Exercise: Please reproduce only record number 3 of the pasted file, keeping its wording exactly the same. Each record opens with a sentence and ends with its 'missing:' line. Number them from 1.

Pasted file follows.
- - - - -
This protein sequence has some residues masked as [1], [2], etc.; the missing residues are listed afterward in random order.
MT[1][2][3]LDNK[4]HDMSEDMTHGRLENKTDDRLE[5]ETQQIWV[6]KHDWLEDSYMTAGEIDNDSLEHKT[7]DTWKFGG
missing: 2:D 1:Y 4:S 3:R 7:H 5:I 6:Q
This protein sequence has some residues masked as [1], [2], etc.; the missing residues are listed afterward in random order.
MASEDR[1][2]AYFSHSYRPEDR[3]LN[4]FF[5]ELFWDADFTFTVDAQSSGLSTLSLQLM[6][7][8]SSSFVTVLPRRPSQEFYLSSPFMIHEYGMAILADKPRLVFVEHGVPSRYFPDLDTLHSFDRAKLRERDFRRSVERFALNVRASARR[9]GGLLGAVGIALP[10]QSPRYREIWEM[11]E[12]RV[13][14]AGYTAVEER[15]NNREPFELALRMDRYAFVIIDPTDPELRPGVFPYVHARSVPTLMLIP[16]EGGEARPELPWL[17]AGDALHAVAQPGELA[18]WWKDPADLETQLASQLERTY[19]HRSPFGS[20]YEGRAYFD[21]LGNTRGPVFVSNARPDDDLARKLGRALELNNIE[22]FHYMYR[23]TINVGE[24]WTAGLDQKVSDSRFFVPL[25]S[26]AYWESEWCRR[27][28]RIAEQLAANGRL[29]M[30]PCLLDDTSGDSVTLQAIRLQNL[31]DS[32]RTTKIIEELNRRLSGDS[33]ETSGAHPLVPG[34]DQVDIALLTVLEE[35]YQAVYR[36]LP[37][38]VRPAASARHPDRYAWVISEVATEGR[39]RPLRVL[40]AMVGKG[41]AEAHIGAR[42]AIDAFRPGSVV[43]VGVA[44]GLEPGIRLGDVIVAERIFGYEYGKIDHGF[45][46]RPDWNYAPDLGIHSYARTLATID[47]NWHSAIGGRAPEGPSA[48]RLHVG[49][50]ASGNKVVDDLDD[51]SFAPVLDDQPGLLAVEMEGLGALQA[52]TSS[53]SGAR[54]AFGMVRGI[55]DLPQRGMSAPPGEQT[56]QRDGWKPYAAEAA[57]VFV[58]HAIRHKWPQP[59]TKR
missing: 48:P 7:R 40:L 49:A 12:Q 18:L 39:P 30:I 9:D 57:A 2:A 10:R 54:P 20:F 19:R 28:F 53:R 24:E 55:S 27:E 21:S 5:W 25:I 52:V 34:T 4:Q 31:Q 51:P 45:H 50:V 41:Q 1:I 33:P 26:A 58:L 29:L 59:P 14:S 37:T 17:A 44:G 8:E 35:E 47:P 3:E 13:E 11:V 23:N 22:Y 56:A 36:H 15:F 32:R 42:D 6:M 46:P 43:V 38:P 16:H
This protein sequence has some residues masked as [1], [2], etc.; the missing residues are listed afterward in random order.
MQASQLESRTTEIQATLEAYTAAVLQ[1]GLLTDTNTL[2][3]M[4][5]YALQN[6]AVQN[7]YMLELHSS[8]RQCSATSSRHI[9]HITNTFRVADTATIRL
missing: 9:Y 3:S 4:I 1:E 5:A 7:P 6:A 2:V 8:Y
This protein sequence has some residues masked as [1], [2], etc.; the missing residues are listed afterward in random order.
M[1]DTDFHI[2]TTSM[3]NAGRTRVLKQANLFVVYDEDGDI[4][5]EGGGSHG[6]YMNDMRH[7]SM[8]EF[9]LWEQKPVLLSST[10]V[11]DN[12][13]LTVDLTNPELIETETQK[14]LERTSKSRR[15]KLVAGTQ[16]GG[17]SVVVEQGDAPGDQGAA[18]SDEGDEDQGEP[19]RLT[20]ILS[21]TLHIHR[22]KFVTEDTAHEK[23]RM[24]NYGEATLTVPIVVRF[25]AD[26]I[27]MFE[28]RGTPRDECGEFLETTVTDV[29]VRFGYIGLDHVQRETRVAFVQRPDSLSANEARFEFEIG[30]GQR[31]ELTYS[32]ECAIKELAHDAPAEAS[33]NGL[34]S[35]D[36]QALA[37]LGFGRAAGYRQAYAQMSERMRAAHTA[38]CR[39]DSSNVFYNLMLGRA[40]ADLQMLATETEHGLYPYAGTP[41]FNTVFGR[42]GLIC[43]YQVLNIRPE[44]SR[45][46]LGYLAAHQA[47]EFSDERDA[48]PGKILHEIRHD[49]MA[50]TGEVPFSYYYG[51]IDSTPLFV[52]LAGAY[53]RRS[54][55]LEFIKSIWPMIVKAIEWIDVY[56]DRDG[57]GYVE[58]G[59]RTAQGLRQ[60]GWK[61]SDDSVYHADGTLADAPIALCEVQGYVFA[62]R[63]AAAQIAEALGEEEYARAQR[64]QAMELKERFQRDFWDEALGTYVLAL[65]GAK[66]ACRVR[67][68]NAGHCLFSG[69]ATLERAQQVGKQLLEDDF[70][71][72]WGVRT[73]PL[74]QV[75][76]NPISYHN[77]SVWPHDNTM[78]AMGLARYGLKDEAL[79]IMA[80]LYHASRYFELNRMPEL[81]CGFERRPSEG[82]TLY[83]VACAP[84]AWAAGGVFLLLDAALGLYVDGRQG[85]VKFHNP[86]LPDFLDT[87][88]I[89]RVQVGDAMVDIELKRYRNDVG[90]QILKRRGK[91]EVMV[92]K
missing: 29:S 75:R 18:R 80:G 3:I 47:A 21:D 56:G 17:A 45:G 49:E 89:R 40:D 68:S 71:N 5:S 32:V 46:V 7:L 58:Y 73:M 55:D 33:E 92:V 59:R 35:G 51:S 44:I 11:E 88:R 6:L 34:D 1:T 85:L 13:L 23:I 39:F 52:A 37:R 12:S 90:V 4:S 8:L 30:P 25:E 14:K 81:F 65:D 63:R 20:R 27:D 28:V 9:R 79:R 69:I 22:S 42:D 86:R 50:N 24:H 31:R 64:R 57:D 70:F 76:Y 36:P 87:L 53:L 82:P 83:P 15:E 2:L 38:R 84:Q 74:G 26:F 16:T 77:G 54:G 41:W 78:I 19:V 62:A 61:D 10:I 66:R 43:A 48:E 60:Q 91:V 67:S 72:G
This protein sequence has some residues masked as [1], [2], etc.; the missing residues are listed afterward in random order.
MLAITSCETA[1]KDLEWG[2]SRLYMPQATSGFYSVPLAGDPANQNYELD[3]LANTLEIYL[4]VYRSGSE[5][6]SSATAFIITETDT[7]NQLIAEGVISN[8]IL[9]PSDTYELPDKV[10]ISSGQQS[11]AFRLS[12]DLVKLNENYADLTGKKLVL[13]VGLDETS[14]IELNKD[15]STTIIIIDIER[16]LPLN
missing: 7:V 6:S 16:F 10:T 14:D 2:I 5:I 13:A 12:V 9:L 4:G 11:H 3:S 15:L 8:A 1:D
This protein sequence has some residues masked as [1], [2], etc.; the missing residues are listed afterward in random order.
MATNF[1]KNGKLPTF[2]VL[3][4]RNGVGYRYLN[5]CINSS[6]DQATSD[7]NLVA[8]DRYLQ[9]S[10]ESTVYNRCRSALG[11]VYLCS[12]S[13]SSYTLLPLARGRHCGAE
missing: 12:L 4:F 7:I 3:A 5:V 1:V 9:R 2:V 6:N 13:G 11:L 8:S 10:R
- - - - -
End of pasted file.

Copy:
This protein sequence has some residues masked as [1], [2], etc.; the missing residues are listed afterward in random order.
MQASQLESRTTEIQATLEAYTAAVLQ[1]GLLTDTNTL[2][3]M[4][5]YALQN[6]AVQN[7]YMLELHSS[8]RQCSATSSRHI[9]HITNTFRVADTATIRL
missing: 9:Y 3:S 4:I 1:E 5:A 7:P 6:A 2:V 8:Y